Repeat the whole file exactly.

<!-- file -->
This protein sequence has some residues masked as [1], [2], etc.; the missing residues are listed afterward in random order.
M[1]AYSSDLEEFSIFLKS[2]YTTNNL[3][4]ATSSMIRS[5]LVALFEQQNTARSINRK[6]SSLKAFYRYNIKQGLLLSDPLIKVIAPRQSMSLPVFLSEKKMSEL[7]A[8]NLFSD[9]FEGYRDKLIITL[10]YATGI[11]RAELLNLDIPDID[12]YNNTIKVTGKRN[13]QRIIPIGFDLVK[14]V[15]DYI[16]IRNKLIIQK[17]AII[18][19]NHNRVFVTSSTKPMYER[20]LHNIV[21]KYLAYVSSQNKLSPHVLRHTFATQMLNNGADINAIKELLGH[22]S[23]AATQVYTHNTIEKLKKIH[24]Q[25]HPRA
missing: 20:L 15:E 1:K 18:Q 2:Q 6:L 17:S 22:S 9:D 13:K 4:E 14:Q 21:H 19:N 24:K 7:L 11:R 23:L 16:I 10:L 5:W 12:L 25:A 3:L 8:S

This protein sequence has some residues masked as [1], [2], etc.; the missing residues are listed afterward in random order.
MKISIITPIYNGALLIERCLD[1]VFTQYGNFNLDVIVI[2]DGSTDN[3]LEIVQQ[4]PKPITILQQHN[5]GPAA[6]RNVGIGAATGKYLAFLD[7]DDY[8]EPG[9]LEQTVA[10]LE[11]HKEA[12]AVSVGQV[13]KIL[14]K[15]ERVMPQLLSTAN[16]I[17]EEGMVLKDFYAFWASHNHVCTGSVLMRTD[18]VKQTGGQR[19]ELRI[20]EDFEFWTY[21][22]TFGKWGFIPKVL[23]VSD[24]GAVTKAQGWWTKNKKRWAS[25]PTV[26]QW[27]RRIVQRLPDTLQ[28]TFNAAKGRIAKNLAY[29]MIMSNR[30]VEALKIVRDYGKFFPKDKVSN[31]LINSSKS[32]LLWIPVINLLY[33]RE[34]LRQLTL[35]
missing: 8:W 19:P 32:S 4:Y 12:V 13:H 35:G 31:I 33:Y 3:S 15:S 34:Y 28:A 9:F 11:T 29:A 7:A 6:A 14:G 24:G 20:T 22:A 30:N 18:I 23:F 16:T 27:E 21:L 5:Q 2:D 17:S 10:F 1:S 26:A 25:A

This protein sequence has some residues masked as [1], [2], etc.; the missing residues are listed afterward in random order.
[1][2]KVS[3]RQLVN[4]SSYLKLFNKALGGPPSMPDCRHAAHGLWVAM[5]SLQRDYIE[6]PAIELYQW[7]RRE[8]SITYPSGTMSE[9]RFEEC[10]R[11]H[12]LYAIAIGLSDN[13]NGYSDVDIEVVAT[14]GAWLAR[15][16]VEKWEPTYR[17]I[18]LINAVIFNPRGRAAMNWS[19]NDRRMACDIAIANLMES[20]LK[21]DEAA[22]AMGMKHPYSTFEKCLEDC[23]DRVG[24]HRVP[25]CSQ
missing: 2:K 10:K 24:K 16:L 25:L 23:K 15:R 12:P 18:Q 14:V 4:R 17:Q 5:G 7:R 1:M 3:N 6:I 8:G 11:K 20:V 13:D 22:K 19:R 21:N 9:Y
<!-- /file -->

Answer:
This protein sequence has some residues masked as [1], [2], etc.; the missing residues are listed afterward in random order.
M[1]AYSSDLEEFSIFLKS[2]YTTNNL[3][4]ATSSMIRS[5]LVALFEQQNTARSINRK[6]SSLKAFYRYNIKQGLLLSDPLIKVIAPRQSMSLPVFLSEKKMSEL[7]A[8]NLFSD[9]FEGYRDKLIITL[10]YATGI[11]RAELLNLDIPDID[12]YNNTIKVTGKRN[13]QRIIPIGFDLVK[14]V[15]DYI[16]IRNKLIIQK[17]AII[18][19]NHNRVFVTSSTKPMYER[20]LHNIV[21]KYLAYVSSQNKLSPHVLRHTFATQMLNNGADINAIKELLGH[22]S[23]AATQVYTHNTIEKLKKIH[24]Q[25]HPRA
missing: 20:L 15:E 1:K 18:Q 2:Q 6:L 17:S 22:S 9:D 13:K 4:E 14:Q 21:H 19:N 24:K 7:L 11:R 23:L 16:I 10:L 5:W 12:L 25:A 3:L 8:S

This protein sequence has some residues masked as [1], [2], etc.; the missing residues are listed afterward in random order.
MKISIITPIYNGALLIERCLD[1]VFTQYGNFNLDVIVI[2]DGSTDN[3]LEIVQQ[4]PKPITILQQHN[5]GPAA[6]RNVGIGAATGKYLAFLD[7]DDY[8]EPG[9]LEQTVA[10]LE[11]HKEA[12]AVSVGQV[13]KIL[14]K[15]ERVMPQLLSTAN[16]I[17]EEGMVLKDFYAFWASHNHVCTGSVLMRTD[18]VKQTGGQR[19]ELRI[20]EDFEFWTY[21][22]TFGKWGFIPKVL[23]VSD[24]GAVTKAQGWWTKNKKRWAS[25]PTV[26]QW[27]RRIVQRLPDTLQ[28]TFNAAKGRIAKNLAY[29]MIMSNR[30]VEALKIVRDYGKFFPKDKVSN[31]LINSSKS[32]LLWIPVINLLY[33]RE[34]LRQLTL[35]
missing: 8:W 19:P 32:S 4:Y 12:V 13:H 35:G 31:I 33:Y 3:S 15:S 34:Y 28:A 9:F 11:T 29:A 7:A 6:A 14:G 24:G 20:T 22:A 30:N 18:I 23:F 16:T 27:E 21:L 5:Q 2:D 17:S 10:F 1:S 26:A 25:A

This protein sequence has some residues masked as [1], [2], etc.; the missing residues are listed afterward in random order.
[1][2]KVS[3]RQLVN[4]SSYLKLFNKALGGPPSMPDCRHAAHGLWVAM[5]SLQRDYIE[6]PAIELYQW[7]RRE[8]SITYPSGTMSE[9]RFEEC[10]R[11]H[12]LYAIAIGLSDN[13]NGYSDVDIEVVAT[14]GAWLAR[15][16]VEKWEPTYR[17]I[18]LINAVIFNPRGRAAMNWS[19]NDRRMACDIAIANLMES[20]LK[21]DEAA[22]AMGMKHPYSTFEKCLEDC[23]DRVG[24]HRVP[25]CSQ
missing: 2:K 10:K 24:K 16:L 25:L 23:K 15:R 12:P 18:Q 14:V 4:R 17:Q 5:G 7:R 1:M 3:N 6:I 8:G 11:K 20:V 13:D 22:K 19:R 21:N 9:Y